Yes, this is a good analogy. We speak of the “Bavarian Quantum Technology Valley” in Europe as one of the most well-known centers for quantum computing in the world. We are very ambitious. Think of the enormous potential that we have in our area, with science, industry, education, and the full support of the local government. Start-ups can benefit from the excellent research that is being carried out at universities here; conversely, through the Munich Quantum Valley, those ideas can find their way directly into business and industry. Furthermore, science will also benefit from that. It is precisely this cycle that makes the idea of the Munich Quantum Valley so interesting.
How long do you have in mind for these goals?
We have already started. We have already brought things together and are working on realizing the most important goals. This includes, for example, building quantum computers, developing the software, and much more. That’s the plan for the next five years.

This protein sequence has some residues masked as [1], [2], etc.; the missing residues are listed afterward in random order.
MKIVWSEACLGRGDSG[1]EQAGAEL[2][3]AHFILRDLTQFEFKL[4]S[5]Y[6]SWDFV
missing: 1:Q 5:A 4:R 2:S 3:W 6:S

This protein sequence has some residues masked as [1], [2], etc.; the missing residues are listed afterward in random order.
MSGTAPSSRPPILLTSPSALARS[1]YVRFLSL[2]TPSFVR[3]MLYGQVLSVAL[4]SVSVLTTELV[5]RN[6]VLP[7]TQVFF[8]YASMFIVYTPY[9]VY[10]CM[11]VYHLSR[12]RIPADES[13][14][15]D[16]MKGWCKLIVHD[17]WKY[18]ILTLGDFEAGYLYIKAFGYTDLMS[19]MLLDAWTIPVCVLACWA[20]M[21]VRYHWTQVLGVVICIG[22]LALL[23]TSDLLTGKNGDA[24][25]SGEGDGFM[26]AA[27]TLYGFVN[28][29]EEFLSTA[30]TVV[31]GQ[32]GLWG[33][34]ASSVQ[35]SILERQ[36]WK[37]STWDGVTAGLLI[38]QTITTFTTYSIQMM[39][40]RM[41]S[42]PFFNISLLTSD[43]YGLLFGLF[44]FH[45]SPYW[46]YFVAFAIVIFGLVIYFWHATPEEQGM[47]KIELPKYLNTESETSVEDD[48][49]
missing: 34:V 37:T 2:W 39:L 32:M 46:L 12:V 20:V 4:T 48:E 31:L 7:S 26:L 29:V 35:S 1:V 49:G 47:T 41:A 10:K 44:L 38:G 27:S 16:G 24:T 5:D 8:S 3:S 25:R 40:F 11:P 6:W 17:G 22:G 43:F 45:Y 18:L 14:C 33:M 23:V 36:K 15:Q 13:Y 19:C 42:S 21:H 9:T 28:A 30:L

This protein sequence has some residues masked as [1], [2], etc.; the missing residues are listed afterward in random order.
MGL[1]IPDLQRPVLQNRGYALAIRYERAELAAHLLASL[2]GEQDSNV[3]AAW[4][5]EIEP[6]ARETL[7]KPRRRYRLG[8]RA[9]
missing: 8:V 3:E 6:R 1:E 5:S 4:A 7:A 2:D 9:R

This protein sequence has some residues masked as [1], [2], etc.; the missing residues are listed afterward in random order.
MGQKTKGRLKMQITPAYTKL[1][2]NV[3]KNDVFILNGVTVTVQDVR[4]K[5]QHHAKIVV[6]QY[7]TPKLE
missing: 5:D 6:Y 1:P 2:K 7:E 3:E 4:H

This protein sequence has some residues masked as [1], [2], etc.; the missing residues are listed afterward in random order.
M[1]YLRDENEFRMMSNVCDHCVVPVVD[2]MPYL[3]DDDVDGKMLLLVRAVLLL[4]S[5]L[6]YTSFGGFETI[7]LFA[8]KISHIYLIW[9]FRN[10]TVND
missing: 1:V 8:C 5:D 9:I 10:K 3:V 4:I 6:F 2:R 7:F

Just like “PlanQK”, an institution that is supposed to establish the connection between university and industry when it comes to the use of quantum computing. Is that the main goal of the Munich Quantum Valley?
PlanQK is also playing a very relevant role in putting together science and industry. In the Munich Quantum Valley, we want to leverage this and also collaborate to enhance that connection.
To address a technical problem: Quantum computers can currently only be used under difficult external conditions (temperature on the edge of 0 Kelvin, enormous amount of space, difficult operation, high energy consumption, etc.). What approach is Quantum Brilliance taking to make the quantum computer suitable for everyday use?